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Ordinary people do extraordinary things

  • Published
  • By Lt. Col. John Schuliger
  • 375th Civil Engineer Squadron commander
Ordinary people do extraordinary things everyday--if given the opportunity. Often leaders forget this precept and unknowingly stymie the ingenuity of their team by not only presenting a problem but also giving their solution. Leaders must set the conditions for collaboration throughout an organization; creating an environment where innovation is encouraged and ideas are accepted. This leverages the talents of the many in order to meet the challenges facing their organization.

My civil engineer group commander is an excellent example of a leader that fostered a cooperative atmosphere and encouraged others to do the same. He provided his Company Grade Officers a leadership challenge to utilize this precept.

In 1998, the Prime BEEF team at Robins AFB, Ga., was tasked to construct a new maintenance complex at Prince Sultan Air Base, Saudi Arabia. The existing maintenance complex was being relocated in order to allow for the construction of a second runway and its connecting taxiway. The host nation was anxious for the site to be cleared in order to begin construction.

Typically, the CGOs were tasked to develop the pre-deployment construction plan. In this instance, due to the time restriction, the Group Commander tasked both the CGOs and NCOs to jointly develop the pre-deployment construction plan. Within 30 days the team was to identify any constraints as well as establish a realistic execution schedule. The leadership team jointly presented the completed execution plan to the entire team ensuring every member clearly understood the mission prior to deployment. This early partnership of the leadership team established a collaborative atmosphere and proved to be crucial for mission success.

The first major obstacle of the deployment arose during week three. The plan was to properly grade the entire 10-acre site and then begin to construct the foundations for the 80 maintenance facilities. Due to unexpected equipment problems, the initial task of preparing the site was quickly falling behind schedule. Since the schedule was prominently displayed in the work center tent, everyone knew we were facing a large problem. The leadership team discussed possible solutions yet always arrived at the same ineffective conclusion--we were not going to meet the established timeline. To clear our heads and fuel brains, we went to dinner. Later that evening a senior airman heavy equipment operator, aware of our scheduling issue, came into the work center and offered his solution. He suggested we begin to focus our efforts on prepping each building site (to the correct grade) so the foundation and concrete work could begin. After all of the foundations were completed (to the correct grade) we would go back and finish grading the remaining area. Bingo! A different perspective and better imagination provided a solution the team wasn't able to see. This simple solution allowed the project to finish on time.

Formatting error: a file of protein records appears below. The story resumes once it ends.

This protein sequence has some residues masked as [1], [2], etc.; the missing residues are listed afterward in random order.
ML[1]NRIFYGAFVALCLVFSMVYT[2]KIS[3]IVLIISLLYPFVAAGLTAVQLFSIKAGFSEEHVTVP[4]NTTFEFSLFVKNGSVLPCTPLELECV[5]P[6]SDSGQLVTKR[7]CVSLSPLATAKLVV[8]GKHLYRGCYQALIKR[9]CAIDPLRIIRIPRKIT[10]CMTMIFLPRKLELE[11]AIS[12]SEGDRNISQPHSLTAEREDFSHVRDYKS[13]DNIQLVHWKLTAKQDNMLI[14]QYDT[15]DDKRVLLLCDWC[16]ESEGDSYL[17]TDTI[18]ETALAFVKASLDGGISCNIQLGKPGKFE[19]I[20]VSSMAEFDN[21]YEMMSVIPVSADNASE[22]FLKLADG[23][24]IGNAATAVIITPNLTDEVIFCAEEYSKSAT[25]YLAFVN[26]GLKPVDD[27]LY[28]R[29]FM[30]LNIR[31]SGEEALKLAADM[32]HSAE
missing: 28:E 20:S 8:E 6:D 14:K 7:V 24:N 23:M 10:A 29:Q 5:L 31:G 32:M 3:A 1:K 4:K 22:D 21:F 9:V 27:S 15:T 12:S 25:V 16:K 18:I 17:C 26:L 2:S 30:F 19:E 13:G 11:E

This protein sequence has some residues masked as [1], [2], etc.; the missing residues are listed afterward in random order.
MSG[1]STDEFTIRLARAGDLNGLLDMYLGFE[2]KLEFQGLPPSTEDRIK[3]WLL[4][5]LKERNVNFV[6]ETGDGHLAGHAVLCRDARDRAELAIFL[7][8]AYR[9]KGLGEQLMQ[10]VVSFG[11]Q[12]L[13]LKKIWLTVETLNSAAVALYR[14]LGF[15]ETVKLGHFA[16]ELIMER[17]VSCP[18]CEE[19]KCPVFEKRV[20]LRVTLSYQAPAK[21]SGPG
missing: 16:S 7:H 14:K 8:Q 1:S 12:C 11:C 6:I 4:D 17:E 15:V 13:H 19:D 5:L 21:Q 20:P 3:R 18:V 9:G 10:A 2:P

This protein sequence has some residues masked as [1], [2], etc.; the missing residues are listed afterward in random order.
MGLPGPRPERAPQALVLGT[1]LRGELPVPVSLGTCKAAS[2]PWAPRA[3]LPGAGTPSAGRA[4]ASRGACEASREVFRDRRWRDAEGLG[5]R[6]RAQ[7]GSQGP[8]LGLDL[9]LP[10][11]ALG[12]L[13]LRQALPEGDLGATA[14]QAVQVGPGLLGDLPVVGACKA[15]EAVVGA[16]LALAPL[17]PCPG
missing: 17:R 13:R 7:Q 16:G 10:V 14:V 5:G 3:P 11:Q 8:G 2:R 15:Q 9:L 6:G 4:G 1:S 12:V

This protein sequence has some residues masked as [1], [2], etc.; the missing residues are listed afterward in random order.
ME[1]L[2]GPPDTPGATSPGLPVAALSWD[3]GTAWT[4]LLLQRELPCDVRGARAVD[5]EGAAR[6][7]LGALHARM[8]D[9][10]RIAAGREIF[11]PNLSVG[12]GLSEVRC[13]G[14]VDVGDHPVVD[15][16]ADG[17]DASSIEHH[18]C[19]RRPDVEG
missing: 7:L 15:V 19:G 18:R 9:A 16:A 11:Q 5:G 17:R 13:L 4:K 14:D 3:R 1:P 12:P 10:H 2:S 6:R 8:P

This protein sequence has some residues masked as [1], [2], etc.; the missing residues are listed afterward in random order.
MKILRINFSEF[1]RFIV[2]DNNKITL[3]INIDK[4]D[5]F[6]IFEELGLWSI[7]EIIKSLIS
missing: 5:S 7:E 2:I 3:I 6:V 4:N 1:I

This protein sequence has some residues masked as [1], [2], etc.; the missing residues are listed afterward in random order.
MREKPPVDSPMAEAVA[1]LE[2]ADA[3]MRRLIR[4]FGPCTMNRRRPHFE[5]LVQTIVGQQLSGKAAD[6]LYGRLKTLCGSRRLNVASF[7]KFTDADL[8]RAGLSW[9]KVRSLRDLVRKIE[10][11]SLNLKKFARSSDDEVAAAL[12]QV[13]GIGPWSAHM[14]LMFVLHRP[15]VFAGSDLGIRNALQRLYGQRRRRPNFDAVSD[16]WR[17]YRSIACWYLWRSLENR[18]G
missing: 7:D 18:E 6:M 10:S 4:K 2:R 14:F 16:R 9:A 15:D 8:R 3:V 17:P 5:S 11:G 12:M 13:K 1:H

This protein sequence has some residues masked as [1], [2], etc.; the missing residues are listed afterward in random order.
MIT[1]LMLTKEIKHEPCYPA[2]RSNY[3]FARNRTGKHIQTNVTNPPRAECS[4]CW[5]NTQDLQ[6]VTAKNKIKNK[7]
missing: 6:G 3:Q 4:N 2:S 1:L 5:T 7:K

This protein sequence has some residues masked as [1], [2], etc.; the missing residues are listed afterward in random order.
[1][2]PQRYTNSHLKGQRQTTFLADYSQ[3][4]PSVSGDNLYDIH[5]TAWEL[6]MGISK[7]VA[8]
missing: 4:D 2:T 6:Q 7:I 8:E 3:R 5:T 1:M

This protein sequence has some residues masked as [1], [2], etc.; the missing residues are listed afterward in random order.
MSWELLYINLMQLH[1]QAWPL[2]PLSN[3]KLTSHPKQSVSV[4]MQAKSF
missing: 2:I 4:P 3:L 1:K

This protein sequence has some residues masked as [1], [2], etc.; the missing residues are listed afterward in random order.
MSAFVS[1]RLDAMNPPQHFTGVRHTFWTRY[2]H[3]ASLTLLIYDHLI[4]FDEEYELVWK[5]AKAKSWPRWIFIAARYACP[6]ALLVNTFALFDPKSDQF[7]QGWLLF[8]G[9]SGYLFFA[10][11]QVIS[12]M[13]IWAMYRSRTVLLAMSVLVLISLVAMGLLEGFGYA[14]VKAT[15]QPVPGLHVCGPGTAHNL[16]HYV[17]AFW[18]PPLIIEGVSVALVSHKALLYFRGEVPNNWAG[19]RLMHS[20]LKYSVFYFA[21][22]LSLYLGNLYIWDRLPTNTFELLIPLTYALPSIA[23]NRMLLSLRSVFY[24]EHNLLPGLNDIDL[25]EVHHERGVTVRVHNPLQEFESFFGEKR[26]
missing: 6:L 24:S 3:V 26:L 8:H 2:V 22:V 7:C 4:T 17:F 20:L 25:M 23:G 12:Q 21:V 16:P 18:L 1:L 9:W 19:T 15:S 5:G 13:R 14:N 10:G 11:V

The next major obstacle came in week four--finding a working primary power distribution center, or PDC. The PDC is necessary to distribute high-voltage electricity from the generator to the facilities. PDCs were a rare commodity in the AOR because of their high demand. The PDC assigned to us was not mission capable. While the leadership team went to make phone calls searching for an operational PDC, a power production staff sergeant had a different approach. His previous assignment to the 49th Materiel Maintenance Group gave him the skills and confidence to believe he could find a solution. He went to the War Reserve Material yard and began his search. As other units and U.S. Central Command Air Forces provided a discouraging outlook, our staff sergeant came into the work center and told us we no longer had a problem. He had discovered a PDC retrofit kit in the WRM yard. The kit would allow him to completely rebuild our existing PDC, effectively giving us a new one. Within a week, the PDC was rebuilt and prepped to be connected to the generators. Another delay was averted utilizing the innovation and skills of yet another talented Airman.

The success of the maintenance complex project solidified the value of creating and maintaining a collaborative atmosphere. The opportunity to work daily with our talented Airmen is a reminder of this precept--set the conditions, leverage their talent and you won't be disappointed.

"The leader may have the vision and set the course, but it takes everyone to turn a vision into reality."
- Retired Gen. Bill Looney, from Exceeding Expectations